Brazeau, Harb must pay back housing, mileage expenses: Senate report
Published Thursday, May 9, 2013 9:25AM EDT
Last Updated Thursday, May 9, 2013 11:16PM EDT
Senators Patrick Brazeau and Mac Harb are being ordered to pay back housing and mileage expenses, plus interest, that they claimed dating back to April 1, 2011.
The directives were contained in reports by the Senate’s internal economy committee that were tabled Thursday afternoon. The reports contained the committee’s response to independent audits into housing and other expenses claimed by three senators: Brazeau, Harb and Mike Duffy.
Brazeau and Harb must pay back the expenses with interest: prime, plus one per cent.
Brazeau must repay $48,744, including interest, for the period from April 1, 2011 to March 31, 2013. Harb must repay $51,482 including interest for expenses over the same period.
Because a probe into Harb’s other expense claims is going back seven years, he could end up repaying more than $100,000.
After saying he "may have been mistaken" when he filled out Senate housing allowance claim forms regarding a residence in Prince Edward Island, Duffy repaid more than $90,000 in claims in March.
Conservative Sen. Leader Marjory LeBreton said Thursday that Duffy’s repayment was accepted and the committee “considers the matter closed.”
The Senate committee met Wednesday and Thursday to discuss whether the audits should be referred to the RCMP. The committee, in the end, decided against it.
LeBreton said police were not called in because the audits, conducted by Deloitte, found that some of the rules governing Senate expenses were unclear.
“In response to this finding, the committee reported today a number of meaningful changes that will improve internal controls over the claiming of expenses and ensuring these costs are fully accounted for in a manner that provides Canadian taxpayers with the transparency and the accountability they deserve,” LeBreton said after the reports were tabled.
Later, LeBreton added: “There’s no more of the honour system around this place. When Senators put in their expense account and sign their name to it, it has to be accompanied by the appropriate receipts.”
LeBreton told CTV’s Power Play that the Senate will be putting in place strict spending rules.
Per diems will be restricted, receipts for travel by taxi will be required at all times and travel will be drastically limited.
Even though those changes were not discussed in the Red Chamber Thursday, “I’m not going to let this go,” LeBreton said.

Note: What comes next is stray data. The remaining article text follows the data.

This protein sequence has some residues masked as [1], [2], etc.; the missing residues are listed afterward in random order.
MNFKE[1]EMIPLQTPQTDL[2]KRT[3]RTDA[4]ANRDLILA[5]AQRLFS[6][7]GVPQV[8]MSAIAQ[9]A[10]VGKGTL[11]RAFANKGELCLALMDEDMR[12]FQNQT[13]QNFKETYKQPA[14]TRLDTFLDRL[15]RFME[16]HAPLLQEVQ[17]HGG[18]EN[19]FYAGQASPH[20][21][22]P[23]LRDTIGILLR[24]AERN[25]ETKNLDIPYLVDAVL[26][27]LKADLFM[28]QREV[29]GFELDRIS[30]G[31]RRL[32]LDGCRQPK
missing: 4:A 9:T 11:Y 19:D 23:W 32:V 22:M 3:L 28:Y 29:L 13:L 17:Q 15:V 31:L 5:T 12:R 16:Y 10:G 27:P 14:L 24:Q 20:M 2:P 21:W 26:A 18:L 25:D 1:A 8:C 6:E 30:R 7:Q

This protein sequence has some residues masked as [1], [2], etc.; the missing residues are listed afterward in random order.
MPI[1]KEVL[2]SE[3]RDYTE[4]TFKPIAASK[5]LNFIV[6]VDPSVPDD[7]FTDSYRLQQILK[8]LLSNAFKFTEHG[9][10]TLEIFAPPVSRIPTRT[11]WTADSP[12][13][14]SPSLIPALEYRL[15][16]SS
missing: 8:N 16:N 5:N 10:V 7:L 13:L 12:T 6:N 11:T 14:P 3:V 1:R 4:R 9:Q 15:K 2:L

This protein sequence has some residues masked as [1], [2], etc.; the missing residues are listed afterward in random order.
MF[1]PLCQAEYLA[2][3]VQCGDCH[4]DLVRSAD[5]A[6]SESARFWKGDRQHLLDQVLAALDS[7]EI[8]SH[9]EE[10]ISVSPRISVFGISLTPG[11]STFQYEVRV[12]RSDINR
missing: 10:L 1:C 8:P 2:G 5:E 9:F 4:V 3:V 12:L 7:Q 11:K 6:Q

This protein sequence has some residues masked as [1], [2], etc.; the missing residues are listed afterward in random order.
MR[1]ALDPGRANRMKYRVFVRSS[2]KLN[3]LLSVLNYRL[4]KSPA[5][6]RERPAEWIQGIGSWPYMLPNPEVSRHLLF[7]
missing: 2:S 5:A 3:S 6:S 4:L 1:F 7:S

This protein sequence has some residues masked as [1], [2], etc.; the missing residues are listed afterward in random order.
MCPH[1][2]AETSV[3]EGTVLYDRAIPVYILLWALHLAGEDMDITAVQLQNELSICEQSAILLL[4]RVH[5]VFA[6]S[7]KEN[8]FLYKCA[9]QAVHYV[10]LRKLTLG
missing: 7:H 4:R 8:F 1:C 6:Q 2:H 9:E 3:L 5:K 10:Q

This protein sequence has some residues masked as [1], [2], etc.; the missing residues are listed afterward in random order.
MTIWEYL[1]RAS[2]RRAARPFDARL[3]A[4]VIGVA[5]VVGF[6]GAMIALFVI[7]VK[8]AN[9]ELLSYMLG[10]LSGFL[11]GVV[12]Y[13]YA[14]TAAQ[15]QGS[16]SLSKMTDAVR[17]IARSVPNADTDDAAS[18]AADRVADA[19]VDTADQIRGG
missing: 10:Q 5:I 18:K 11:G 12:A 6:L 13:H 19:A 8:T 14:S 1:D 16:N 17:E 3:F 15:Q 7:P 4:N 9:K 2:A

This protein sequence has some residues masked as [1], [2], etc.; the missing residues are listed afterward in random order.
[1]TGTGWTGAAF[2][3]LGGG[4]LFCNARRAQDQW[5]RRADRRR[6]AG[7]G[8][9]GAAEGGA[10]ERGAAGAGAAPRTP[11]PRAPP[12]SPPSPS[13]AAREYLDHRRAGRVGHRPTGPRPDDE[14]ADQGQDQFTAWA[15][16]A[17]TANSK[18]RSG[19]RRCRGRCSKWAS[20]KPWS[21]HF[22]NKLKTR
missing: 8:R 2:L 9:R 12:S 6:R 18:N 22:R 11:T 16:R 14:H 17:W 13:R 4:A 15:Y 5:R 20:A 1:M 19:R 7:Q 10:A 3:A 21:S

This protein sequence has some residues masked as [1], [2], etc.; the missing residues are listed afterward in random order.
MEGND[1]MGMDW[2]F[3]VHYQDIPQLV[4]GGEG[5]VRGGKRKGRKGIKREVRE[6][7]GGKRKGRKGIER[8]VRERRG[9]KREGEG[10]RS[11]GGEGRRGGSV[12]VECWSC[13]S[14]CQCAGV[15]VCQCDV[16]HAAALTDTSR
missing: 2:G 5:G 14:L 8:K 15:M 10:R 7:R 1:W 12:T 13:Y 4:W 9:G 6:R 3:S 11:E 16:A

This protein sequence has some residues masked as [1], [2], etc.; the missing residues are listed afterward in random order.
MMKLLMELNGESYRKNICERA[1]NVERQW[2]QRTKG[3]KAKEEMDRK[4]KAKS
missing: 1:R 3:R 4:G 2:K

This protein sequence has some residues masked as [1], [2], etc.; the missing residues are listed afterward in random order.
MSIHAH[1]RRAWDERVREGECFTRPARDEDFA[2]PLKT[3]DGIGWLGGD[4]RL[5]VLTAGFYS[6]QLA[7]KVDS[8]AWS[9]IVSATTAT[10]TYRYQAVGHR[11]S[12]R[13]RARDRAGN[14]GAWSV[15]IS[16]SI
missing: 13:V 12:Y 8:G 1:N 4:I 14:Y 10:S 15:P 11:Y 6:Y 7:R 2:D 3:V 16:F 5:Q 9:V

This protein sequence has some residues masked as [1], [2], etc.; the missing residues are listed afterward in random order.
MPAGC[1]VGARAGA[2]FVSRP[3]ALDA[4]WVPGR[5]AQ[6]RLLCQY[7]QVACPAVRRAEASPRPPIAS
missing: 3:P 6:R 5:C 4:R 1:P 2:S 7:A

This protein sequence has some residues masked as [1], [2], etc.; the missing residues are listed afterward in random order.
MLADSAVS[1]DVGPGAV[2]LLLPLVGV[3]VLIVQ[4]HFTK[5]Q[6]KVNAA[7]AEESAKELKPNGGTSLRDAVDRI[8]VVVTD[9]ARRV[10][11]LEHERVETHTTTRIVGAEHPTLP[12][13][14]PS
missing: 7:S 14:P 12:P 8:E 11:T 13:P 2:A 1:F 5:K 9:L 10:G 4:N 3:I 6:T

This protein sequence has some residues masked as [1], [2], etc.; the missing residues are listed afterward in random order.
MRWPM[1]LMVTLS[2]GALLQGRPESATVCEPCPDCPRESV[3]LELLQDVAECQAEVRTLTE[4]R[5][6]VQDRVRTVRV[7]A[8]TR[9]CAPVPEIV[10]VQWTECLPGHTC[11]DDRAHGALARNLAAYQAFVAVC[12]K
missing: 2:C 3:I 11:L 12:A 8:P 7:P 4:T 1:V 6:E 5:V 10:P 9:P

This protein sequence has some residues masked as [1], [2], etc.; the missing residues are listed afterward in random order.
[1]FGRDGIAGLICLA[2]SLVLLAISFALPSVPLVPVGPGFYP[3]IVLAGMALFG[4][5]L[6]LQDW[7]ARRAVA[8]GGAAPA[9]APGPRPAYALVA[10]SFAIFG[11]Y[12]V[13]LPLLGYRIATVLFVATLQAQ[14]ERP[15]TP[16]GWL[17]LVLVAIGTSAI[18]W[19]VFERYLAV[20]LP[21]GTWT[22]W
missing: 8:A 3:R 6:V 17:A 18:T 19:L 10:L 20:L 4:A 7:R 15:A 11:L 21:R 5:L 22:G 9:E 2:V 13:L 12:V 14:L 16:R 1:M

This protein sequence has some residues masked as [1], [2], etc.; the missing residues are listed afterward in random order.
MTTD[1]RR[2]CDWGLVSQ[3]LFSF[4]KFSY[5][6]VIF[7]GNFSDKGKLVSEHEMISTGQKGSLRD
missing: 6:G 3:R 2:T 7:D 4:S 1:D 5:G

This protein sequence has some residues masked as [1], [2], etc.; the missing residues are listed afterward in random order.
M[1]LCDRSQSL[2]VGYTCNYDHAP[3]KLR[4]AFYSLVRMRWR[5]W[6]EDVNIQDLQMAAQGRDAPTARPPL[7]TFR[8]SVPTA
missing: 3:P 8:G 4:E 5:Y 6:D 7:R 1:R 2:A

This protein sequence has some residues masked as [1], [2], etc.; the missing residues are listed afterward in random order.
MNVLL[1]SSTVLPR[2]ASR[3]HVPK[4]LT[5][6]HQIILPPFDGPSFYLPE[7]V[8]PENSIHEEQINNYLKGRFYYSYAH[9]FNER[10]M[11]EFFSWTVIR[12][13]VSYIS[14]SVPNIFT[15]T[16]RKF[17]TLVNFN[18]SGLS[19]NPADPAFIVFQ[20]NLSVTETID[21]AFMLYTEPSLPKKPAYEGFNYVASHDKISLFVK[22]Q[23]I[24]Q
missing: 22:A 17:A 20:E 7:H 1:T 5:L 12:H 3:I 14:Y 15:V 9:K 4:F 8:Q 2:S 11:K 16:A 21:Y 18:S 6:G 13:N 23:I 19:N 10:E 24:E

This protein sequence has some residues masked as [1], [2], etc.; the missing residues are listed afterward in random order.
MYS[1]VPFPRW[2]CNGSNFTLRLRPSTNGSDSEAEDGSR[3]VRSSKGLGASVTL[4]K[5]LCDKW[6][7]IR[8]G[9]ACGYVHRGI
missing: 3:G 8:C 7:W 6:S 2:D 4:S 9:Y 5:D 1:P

But Liberal senators are vowing to fight the planned spending and travel restriction “tooth and nail,” CTV’s Ottawa Bureau Chief Robert fife reported.
Those senators are upset that their international travel will be limited and that they won’t be able to bring their spouses along, Fife said.
Brazeau did not immediately respond to the audit findings. However, Harb has retained a lawyer and will attempt to “quash” the reports’ findings, reported CTV’s Mercedes Stephenson.
Fife reported that Harb has stepped down from the Senate’s Liberal caucus. When asked if Duffy would be asked to leave the Conservative caucus, LeBreton replied, “No, he will not.”
Brazeau sits in the Senate as an independent after he was charged with assault earlier this year.
On Thursday, Duffy said in a statement that the audit “has been a fair, impartial effort by a credible third party.” He also noted a lack of clarity in the Senate’s “rules and definitions with regard to residency and housing allowances. In this respect, the audit is consistent with the position I have maintained since this controversy first arose.”
Duffy also said the audit found a claim of just over $1,000 that “I erroneously claimed due to an administrative oversight.” Duffy said that claim was included in the $90,000 repayment.
Senators can claim an annual housing allowance of up to $22,000 if their primary residence is more than 100 kilometres outside of Ottawa.
Harb has claimed as his primary residence a bungalow in Westmeath, Ont., which is located more than 100 km northwest of Ottawa. However, neighbours told CTV earlier this year that no one seems to live in the house year-round. Harb has since put the home up for sale.
Fife reported Thursday that, using cellphone records and other investigative tools, the auditors determined that Harb spent about 21 per cent of his time at the bungalow over two years.
Brazeau's housing expense claims were audited because he claimed an address in Maniwaki, Que., as his primary residence, despite the fact that it is believed he lived in a home in Gatineau, a short drive from Parliament Hill.
Cellphone records show Brazeau spent only about 10 per cent of his time in Maniwaki, Fife said.
Earlier this week, CTV also reported that an audit into Sen. Pamela Wallin’s travel expenses will be expanded to begin at the time she was appointed to the Senate in 2009. Auditors had at first only been looking at about a year’s worth of her air travel expense claims.
LeBreton confirmed this on Thursday, saying Deloitte has asked for more time with its probe of Wallin’s expenses, and the committee “has granted them that request.”
With files from The Canadian Press